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Measuring Measures


NextStage: Predictive Intelligence, Persuasion Engineering, Interactive Analytics and Behavioral Metrics Following on Why I Hate Semantics, a bit on how semantics helps marketers.

How well do people communicate their needs, their desires?

Some do it incredibly well, others not so much so. Often the difference between “incredibly well” and “not so much so” is one of semantics. Something stated incredibly well in the office during a marketing huddle comes off not so much so when it hits the streets. Anybody remember NasalCrom? That was allowed out of the room?

Did We Make Money?

Business has a very hard measure of success. Put as cleanly as concisely as possible, it is “Did we make money?”

That’s it. “Did we make money?”

Answer yes? Goodness. Answer no? Badness.

Again, semantics is making this simple for us. Make money good. Lose money bad.

The logic of these things is infallible. “Did we make money?” Yes. “Did we make more than we spent?” Yes.

Oh, incredible goodness.

Answer No? Tweaking time. We had enough goodness to determine if we can make more goodness. This is a far better situation than “Did we make money?” No. “Stop!”

Measuring Measures - The big question is 'Did We Make Money?'Take all the other measurements you want, put them on a scale and somewhere at some point in time the other side of that scale will have the coin of the realm and if the two don’t balance? Badness!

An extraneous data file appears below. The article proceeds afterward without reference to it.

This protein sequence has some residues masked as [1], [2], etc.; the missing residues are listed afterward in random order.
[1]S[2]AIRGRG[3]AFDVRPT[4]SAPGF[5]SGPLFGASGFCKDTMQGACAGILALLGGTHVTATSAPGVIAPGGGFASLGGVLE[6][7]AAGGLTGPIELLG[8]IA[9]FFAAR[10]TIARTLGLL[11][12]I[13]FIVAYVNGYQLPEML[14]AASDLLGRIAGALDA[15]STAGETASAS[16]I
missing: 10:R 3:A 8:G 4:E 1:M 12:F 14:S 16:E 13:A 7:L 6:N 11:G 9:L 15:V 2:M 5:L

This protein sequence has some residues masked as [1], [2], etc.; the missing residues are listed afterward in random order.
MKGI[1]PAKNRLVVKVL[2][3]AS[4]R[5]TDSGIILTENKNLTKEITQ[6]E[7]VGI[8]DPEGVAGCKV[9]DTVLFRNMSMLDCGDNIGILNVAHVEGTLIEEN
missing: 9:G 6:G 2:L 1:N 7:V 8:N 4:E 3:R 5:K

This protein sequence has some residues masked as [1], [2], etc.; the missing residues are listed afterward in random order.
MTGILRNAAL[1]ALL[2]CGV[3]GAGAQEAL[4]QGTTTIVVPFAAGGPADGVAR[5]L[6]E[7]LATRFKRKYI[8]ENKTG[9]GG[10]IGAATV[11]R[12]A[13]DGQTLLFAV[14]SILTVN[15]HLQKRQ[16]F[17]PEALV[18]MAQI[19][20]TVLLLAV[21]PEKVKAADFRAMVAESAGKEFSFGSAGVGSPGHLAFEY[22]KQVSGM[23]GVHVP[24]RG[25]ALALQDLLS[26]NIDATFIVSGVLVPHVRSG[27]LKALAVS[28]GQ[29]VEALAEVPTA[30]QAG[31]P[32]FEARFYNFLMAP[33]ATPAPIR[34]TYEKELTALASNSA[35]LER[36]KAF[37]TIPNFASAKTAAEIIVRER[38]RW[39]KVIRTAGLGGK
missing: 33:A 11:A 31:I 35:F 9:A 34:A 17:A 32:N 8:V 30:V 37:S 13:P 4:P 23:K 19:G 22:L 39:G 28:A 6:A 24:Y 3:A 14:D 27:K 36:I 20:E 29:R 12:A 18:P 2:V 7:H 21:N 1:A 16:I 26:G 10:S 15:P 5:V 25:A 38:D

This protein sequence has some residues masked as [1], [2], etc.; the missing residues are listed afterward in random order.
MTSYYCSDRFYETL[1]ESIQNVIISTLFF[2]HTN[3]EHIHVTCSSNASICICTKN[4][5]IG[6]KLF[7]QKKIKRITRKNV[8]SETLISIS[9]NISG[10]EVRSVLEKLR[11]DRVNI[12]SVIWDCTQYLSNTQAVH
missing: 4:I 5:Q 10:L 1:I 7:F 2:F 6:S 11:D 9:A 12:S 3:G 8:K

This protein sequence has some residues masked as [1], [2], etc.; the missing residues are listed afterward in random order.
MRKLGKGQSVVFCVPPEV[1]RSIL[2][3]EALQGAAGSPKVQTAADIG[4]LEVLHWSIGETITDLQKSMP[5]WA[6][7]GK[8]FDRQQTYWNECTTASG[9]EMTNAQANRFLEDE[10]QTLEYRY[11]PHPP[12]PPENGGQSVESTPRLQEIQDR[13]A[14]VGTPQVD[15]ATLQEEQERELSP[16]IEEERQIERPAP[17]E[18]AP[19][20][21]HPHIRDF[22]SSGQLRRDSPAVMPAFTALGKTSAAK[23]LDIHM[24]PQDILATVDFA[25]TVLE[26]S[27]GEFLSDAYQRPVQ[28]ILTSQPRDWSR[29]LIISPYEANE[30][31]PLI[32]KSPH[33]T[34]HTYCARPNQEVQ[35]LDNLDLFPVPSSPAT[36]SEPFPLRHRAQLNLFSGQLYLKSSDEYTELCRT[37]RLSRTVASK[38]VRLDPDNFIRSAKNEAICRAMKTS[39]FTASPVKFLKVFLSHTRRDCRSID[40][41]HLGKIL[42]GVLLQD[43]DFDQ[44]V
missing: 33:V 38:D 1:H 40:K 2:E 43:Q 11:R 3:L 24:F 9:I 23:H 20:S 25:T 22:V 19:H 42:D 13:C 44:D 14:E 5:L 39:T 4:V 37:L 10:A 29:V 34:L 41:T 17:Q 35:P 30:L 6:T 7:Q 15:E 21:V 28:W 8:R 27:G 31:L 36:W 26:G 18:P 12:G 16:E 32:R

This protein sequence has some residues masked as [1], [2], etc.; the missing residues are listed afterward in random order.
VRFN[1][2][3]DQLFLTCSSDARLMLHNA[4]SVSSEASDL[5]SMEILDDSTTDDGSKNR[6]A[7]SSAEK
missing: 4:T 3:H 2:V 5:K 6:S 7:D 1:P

Yet what escapes me is this; one of the simplest ways to make sure your marketing dollars are providing real, recognizable ROI is to do a simple semantic analysis of the material. Here’s a little test to show you how semantics can make such a difference.

Marketers, which of the following two questions do you want to answer with a big, whopping “YES!” before you publish your creative?

  • “Does this material really make sense to our audience?”
  • “Does this material make the kind of sense to our audience that it makes to us?”

Semantics in action, folks. It’s a wonderful thing. Remember, we don’t care that the target audience can understand the words and images and think the colors are nice, we want to know if all that money we’re spending will result in the capture of their hearts, minds and pocketbooks. Marketing material needs to be in the language, jargon, colors, textures, concepts, …, of the audience, not of the people doing the creative or even the people paying for it. Unless you can become your audience, hire a semanticist to make sure that what the group of 35-50 year old mixed-ethnic group came up with by consensus will really make sense to the 15 year old Bourica.

Back to that “Did we make money?” and “Did we make more than we spent?” stuff. Here a three minute movie that puts it all into perspective. It answers all the questions:

  • Did we make money? Yes!
  • Did we make more than we spent? Yes!
  • Did a little semantic analysis, putting our marketing material into the language of our audience, do the trick? Oh, yes!



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